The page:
“Our highly-acclaimed community storm water ponds and neighborhood layouts are designed by Hatton Godat Pantier, another key component in how we do things,” explains Kim. “I have known Jeff Pantier, our surveryor, since I was 8 years old when our families would vacation together. Jeff was mentored by his father.”
“Getting the neighborhood layouts and ponds to look so beautiful, function correctly and protect the environment is a challenge,” continues Kim. “But they truly make our neighborhoods unique and are the result of the planning with Jeff and his partners.”
A changing market
“Construction techniques have changed over the years and homeowners’ expectations of products they want in a house have changed,” Kim reflects. She explains that in the beginning, they sold to different markets.
“We built about 400 affordable homes out in the Meadows area that started at $79,900. We had a waiting line and wrote 30 contracts the first day of one subdivision. It was in high demand in the early nineties when the military was ramping up. We’ve also built high-end homes in Nottingham and The Farm.”
Today, a Rob Rice Home is often the dream home for a move-up buyer with standard luxury features they have always wanted in a home.
“Though our homes still do attract first-time homebuyers, many of our buyers see our homes with all their upscale features as their final home, their last dream home or, what Helena Rice refers to as their ‘forever home,”’ Kim notes.
Caring for homeowners
Kim is also the Homeowner Association (HOA) manager for Rob Rice Communities, helping to maintain the quality and value of the neighborhoods they build. Since 1989, Kim has made every effort to provide the superior customer service so indicative of the company she represents.
“When I have just the name of a homeowner in front of me, I remind myself that their home is often the most important thing for them.”
As she sits in the company’s building on State Street in Olympia, Kim sums up how they serve homeowners today.
“At Rob Rice Homes, we all have a true desire to do what is right and it shows in the homes we build. We are the local builder, we are not going anywhere. When there is a problem, you can walk through the door and talk to us.”
Rob Rice is Thurston County’s largest local home builder and was voted the Best of South Sound for 2013 and 2014. He has built more than 3000 homes over the last 30 years. He and his wife Helena live in Olympia with their two sons; Alex Michael and Carson. Rob is a graduate of Washington State University with degrees in construction management and architecture.
Submitted by Westport Winery
Fleur de Lis, the winery’s Pinot Gris made with grapes from Airfield Estates, earned a silver medal. A portion of the proceeds from this wine benefits Hoquiam’s 7th Street Theater. The label features an original watercolor by Darryl Easter. An outdoor sculpture commemorating this wine was created by Clallam Bay artist Lora Malakoff. It is on display in the winery’s sculpture garden.
Smoky Nor’wester, a blend of 95% Sangiovese and 5% Petite Sirah, earned a bronze medal. This wine benefits the Museum of the North Beach in Moclips. The sculpture honoring this wine was created by Westport carver Nicole Demmert.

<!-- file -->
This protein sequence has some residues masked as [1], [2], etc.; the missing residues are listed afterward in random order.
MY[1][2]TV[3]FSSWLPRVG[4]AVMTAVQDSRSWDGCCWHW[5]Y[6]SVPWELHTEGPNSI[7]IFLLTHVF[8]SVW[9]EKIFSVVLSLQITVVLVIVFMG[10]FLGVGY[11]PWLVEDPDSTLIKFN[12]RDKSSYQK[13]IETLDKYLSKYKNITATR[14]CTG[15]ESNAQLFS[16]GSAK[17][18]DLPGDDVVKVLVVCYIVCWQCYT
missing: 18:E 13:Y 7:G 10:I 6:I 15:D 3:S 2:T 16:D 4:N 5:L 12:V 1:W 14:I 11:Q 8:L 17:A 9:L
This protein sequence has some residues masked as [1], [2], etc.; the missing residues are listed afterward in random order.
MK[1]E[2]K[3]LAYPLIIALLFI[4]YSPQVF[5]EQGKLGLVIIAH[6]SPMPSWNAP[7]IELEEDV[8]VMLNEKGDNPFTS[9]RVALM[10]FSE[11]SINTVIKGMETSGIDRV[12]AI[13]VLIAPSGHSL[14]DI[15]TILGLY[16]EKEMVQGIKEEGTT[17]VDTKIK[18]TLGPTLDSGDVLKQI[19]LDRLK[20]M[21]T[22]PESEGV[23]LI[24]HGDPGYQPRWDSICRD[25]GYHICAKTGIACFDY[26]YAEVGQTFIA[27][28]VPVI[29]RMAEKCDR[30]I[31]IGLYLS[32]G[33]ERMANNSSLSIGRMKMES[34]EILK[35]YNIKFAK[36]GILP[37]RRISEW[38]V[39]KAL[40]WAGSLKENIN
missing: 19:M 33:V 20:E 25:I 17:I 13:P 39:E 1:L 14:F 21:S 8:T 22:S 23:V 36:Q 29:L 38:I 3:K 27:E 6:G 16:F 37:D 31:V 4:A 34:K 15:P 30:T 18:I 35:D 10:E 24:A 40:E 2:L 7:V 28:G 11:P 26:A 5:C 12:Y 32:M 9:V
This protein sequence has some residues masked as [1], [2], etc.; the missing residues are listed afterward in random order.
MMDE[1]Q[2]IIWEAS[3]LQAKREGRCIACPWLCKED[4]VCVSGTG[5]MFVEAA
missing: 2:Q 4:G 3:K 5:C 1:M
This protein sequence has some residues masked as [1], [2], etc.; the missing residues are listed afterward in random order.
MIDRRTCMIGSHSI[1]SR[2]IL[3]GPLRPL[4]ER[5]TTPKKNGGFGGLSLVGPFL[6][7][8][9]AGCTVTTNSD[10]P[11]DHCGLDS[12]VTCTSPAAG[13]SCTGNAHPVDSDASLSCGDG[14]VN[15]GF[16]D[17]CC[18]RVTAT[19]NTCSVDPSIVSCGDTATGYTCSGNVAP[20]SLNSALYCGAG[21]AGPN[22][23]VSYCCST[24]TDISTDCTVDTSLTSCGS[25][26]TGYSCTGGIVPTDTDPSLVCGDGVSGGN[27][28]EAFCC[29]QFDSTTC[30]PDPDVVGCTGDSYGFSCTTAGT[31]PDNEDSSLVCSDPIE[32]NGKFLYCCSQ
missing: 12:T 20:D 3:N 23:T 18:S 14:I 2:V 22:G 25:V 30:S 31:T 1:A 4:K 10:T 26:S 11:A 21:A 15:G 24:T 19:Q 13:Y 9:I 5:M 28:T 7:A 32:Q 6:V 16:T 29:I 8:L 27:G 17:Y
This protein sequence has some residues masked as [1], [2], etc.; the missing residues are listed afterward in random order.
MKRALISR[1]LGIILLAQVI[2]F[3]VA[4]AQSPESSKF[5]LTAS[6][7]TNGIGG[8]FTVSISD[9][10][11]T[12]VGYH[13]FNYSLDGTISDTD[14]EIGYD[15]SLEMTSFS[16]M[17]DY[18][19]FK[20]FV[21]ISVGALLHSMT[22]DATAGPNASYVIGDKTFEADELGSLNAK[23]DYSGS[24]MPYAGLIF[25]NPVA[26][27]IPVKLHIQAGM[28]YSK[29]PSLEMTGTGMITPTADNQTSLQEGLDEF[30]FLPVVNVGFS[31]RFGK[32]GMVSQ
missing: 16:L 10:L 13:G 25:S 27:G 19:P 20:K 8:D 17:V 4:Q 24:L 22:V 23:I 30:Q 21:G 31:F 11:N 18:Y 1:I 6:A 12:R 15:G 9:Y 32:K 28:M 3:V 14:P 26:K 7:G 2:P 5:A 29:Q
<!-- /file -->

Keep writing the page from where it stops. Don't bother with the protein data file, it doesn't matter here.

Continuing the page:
When you visit Westport Winery Garden Resort be sure to explore the unique sculpture garden, lavender labyrinth, musical fence, 9-hole executive golf course, giant chess set, outdoor scrabble game, and grape maze, all located on the corner of Highway 105 and South Arbor Road halfway between Aberdeen and Westport. You will see why four times this has been voted Best of the Northwest Wine Destination.
These award-winning wines are exclusively available at the resort. The tasting room, gift shop, produce market, plant nursery, bakery and gardens, are open daily from 11 a.m. to 6 p.m. The restaurant is open for lunch daily from 11 a.m. to 4 p.m. and for dinner on Friday and Saturday from 4 p.m. to 8 p.m. For more information contact Westport Winery Garden Resort at 360-648-2224 or visit the website at www.westportwinery.com.
Submitted by the U.S. Forest Service
The Paradise Fire continued to grow slightly on Friday, as the hot and dry weather conditions caused active burning well into the evening hours. The estimated size is now 1240 acres. Firefighters have been successful in holding the fire north of the Queets River, and the majority of the fire activity continues to be on the northern perimeter on the slopes of Pelton Peak. Firefighters are keeping a close eye on this weekend’s weather forecast, with higher temperatures and lower humidity expected to be of great concern, especially on Sunday.
Although the Paradise Fire is estimated at 21% contained, 100% containment is not an objective on this unique fire. The tools for measuring success such as “percent contained” are not designed for fires like Paradise, which is a “confinement” fire. The team’s objective is to stop the fire’s spread south and west and confine it within Park boundaries. Limited action will be taken on the remaining North and East perimeters at this time, due to safety concerns & inaccessibility of terrain. Firefighter safety remains our top priority. The fire will be allowed to run its course to the North and East as a natural part of the Park’s ecosystem, until it reaches the next, pre-identified, accessible natural barrier when tactical action will be considered.
Olympic National Park officials would like to remind the public that there is a ban on open fires in the park’s wilderness backcountry, including all locations along the coast. Campfires are permitted only in established fire grates at established front country campgrounds. Because of the extreme conditions on the peninsula, Olympic National Forest and local communities have also implemented fire restrictions. Fireworks are illegal on federal and state lands. Olympic peninsula communities welcome visitors, and ask people to celebrate and recreate responsibly, keeping fire danger in mind, especially during the Fourth of July weekend.